BAMAKO (Reuters) - The death toll from Saturday’s attack by gunmen on villagers in central Mali has risen to 157, a government spokesman said, confirming it as one of the worst recent atrocities in a country beset by ethnic violence.
The attack, in which women and children were burned in their homes, marked an escalation in violence between Dogon hunters and Fulani herders that killed hundreds of civilians last year and is spreading across Africa’s Sahel, the region between the Sahara to the north and the continent’s savannas to the south.
“The official death toll is 157,” government spokesman Amadou Kotia said late on Tuesday. Officials on Saturday said that about 134 had been killed, though they expected that number to rise.
The Prosecutor of the International Criminal Court, Fatou Bensouda, said this week that the crimes may fall under the court’s jurisdiction and that a delegation will be sent to Mali. A U.N. Security Council mission was already visiting the former French colony to seek solutions to the violence when the attack took place.
An official from a nearby town said on Saturday that armed men, dressed as traditional Dogon hunters, attacked villages populated by Fulani herders. The Dogon suspect the Fulani of harbouring Islamist extremists, charges the Fulani deny.
The attack came less than a week after an assault by jihadists on an army post killed at least 23 soldiers, also in Mali’s central region. That attack was claimed by an al Qaeda affiliate.
Tacit outsourcing of the fight against jihadists to vigilante groups with scores to settle has unleashed ethnic violence across the Sahel. In neighbouring Burkina Faso at the end of December, an ethnic Mossi militia group killed dozens of Fulani in revenge for the killing of a village chief by jihadists.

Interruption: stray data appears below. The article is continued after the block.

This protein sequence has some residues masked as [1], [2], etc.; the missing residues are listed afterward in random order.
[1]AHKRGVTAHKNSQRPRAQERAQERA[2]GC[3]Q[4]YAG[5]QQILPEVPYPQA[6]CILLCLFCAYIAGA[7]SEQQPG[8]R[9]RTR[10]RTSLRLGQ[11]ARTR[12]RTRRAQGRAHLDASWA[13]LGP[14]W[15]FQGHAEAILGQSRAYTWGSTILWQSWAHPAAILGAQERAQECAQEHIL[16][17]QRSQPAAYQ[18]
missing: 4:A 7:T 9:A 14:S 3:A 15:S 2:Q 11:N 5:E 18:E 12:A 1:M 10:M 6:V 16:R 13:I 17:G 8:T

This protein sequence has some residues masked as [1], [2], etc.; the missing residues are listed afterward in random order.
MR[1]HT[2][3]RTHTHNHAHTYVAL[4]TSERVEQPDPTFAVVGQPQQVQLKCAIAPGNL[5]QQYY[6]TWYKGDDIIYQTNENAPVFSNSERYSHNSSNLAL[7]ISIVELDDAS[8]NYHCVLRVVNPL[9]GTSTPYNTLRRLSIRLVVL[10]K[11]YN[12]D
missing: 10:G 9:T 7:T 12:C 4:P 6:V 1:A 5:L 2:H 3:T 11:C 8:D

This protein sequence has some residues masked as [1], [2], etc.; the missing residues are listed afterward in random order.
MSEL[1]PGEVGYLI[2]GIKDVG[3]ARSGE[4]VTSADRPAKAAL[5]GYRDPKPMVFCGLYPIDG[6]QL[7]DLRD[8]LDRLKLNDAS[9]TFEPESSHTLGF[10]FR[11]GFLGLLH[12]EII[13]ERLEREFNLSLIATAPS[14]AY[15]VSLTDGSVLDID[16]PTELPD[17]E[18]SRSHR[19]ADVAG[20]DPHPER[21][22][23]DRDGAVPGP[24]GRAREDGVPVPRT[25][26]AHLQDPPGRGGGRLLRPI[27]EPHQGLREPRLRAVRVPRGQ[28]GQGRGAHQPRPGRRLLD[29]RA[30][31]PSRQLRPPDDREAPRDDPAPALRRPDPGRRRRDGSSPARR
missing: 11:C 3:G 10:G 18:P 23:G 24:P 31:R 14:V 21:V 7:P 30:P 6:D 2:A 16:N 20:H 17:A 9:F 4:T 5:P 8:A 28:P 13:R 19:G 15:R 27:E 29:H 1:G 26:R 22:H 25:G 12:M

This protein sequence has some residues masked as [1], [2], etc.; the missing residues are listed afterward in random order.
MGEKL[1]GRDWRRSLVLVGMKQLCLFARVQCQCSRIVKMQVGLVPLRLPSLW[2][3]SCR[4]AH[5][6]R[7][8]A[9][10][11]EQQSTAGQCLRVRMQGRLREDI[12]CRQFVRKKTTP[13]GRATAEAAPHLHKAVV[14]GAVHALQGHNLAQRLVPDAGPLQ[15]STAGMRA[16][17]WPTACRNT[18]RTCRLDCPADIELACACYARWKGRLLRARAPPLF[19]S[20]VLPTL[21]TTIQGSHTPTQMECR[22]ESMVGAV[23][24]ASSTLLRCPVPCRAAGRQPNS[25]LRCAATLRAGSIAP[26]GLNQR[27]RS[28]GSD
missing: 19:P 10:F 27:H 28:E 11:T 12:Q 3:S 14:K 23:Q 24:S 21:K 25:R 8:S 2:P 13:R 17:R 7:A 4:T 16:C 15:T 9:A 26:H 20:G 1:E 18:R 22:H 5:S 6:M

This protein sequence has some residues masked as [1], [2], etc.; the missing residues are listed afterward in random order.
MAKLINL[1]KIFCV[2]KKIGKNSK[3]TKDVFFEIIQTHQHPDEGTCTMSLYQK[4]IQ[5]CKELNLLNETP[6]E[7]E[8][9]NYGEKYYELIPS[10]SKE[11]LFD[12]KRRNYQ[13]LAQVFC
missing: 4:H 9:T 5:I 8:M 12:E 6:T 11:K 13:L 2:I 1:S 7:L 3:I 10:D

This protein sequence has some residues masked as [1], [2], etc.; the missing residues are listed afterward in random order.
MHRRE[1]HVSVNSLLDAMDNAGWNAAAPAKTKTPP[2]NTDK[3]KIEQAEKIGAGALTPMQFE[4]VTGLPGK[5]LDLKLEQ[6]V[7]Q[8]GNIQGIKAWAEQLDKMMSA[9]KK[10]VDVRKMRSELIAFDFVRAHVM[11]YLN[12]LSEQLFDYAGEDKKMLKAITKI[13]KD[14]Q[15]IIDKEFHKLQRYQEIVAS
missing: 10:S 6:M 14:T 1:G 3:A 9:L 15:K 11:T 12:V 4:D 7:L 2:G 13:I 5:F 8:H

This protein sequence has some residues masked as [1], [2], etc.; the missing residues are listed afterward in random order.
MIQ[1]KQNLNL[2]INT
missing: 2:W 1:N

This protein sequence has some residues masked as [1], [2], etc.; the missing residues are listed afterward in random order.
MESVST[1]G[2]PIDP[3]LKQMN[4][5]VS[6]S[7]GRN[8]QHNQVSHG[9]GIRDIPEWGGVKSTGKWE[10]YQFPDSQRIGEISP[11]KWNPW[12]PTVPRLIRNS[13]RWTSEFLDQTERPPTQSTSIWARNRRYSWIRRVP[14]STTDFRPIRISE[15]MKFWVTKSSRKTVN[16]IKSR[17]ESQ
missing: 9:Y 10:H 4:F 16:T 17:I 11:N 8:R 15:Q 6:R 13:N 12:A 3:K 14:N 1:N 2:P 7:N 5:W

Malian President Ibrahim Boubacar Keita responded to the attack by replacing two generals and disbanding an anti-jihadist vigilante group called Dan Na Amassagou, whose Dogon fighters were suspected of being behind the massacre.
The group has denied its members were involved and rejected the government’s dissolution.
“We will continue to exert our activities as per usual, ensuring the protection of populations until the state decides to live up to its security role,” Dan Na Amassagou spokesman Marcelin Guinguere told Reuters.
He said the attack was carried out by Fulani-led jihadists disguised as Dogon.
Jihadist groups linked to al Qaeda and Islamic State have exploited ethnic rivalries in Mali and its neighbours Burkina Faso and Niger in recent years to boost recruitment.
Some 4,500 French troops are based in the Sahel, most of them in Mali. The United States also has hundreds of troops in the region.
Reporting by Tiemoko Diallo; writing by Edward McAllister; editing by Sandra Maler, Larry King